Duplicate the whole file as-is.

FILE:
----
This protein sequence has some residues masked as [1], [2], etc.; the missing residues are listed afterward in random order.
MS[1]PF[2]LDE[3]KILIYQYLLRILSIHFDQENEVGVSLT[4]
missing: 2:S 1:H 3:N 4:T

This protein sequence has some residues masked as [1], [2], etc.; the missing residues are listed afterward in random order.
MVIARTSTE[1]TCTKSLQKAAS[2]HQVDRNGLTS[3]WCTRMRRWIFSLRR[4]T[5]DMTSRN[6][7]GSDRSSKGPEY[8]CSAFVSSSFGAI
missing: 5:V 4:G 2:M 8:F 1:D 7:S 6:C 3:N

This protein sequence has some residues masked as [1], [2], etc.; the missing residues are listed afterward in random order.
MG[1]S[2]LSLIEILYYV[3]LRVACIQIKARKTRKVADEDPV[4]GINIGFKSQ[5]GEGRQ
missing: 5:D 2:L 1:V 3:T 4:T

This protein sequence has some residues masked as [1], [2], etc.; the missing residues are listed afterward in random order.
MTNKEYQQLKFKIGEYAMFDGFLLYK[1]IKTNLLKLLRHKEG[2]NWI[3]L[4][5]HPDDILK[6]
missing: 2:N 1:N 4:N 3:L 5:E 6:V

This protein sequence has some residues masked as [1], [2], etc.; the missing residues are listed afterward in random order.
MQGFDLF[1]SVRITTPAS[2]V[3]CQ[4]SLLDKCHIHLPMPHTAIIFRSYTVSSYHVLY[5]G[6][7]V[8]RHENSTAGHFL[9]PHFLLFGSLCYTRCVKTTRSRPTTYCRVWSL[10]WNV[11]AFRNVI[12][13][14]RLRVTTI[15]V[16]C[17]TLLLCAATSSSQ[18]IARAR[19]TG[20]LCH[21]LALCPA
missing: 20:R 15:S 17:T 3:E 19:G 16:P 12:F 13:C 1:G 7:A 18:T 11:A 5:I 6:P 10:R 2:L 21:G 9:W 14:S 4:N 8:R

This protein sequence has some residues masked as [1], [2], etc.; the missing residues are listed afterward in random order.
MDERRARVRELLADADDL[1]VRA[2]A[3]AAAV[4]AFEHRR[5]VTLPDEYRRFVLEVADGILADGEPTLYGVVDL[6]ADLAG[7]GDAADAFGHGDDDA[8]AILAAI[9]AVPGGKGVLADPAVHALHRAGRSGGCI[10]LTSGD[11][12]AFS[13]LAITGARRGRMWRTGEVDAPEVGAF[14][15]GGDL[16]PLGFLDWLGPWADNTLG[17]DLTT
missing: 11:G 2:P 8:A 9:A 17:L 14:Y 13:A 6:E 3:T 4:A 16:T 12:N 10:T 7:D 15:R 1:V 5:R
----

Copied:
This protein sequence has some residues masked as [1], [2], etc.; the missing residues are listed afterward in random order.
MS[1]PF[2]LDE[3]KILIYQYLLRILSIHFDQENEVGVSLT[4]
missing: 2:S 1:H 3:N 4:T

This protein sequence has some residues masked as [1], [2], etc.; the missing residues are listed afterward in random order.
MVIARTSTE[1]TCTKSLQKAAS[2]HQVDRNGLTS[3]WCTRMRRWIFSLRR[4]T[5]DMTSRN[6][7]GSDRSSKGPEY[8]CSAFVSSSFGAI
missing: 5:V 4:G 2:M 8:F 1:D 7:S 6:C 3:N

This protein sequence has some residues masked as [1], [2], etc.; the missing residues are listed afterward in random order.
MG[1]S[2]LSLIEILYYV[3]LRVACIQIKARKTRKVADEDPV[4]GINIGFKSQ[5]GEGRQ
missing: 5:D 2:L 1:V 3:T 4:T

This protein sequence has some residues masked as [1], [2], etc.; the missing residues are listed afterward in random order.
MTNKEYQQLKFKIGEYAMFDGFLLYK[1]IKTNLLKLLRHKEG[2]NWI[3]L[4][5]HPDDILK[6]
missing: 2:N 1:N 4:N 3:L 5:E 6:V

This protein sequence has some residues masked as [1], [2], etc.; the missing residues are listed afterward in random order.
MQGFDLF[1]SVRITTPAS[2]V[3]CQ[4]SLLDKCHIHLPMPHTAIIFRSYTVSSYHVLY[5]G[6][7]V[8]RHENSTAGHFL[9]PHFLLFGSLCYTRCVKTTRSRPTTYCRVWSL[10]WNV[11]AFRNVI[12][13][14]RLRVTTI[15]V[16]C[17]TLLLCAATSSSQ[18]IARAR[19]TG[20]LCH[21]LALCPA
missing: 20:R 15:S 17:T 3:E 19:G 16:P 12:F 13:C 1:G 7:A 18:T 11:A 5:I 6:P 10:R 2:L 21:G 9:W 14:S 4:N 8:R

This protein sequence has some residues masked as [1], [2], etc.; the missing residues are listed afterward in random order.
MDERRARVRELLADADDL[1]VRA[2]A[3]AAAV[4]AFEHRR[5]VTLPDEYRRFVLEVADGILADGEPTLYGVVDL[6]ADLAG[7]GDAADAFGHGDDDA[8]AILAAI[9]AVPGGKGVLADPAVHALHRAGRSGGCI[10]LTSGD[11][12]AFS[13]LAITGARRGRMWRTGEVDAPEVGAF[14][15]GGDL[16]PLGFLDWLGPWADNTLG[17]DLTT
missing: 11:G 2:P 8:A 9:A 17:L 14:Y 13:A 6:E 3:T 4:A 16:T 12:N 10:T 7:D 15:R 1:V 5:R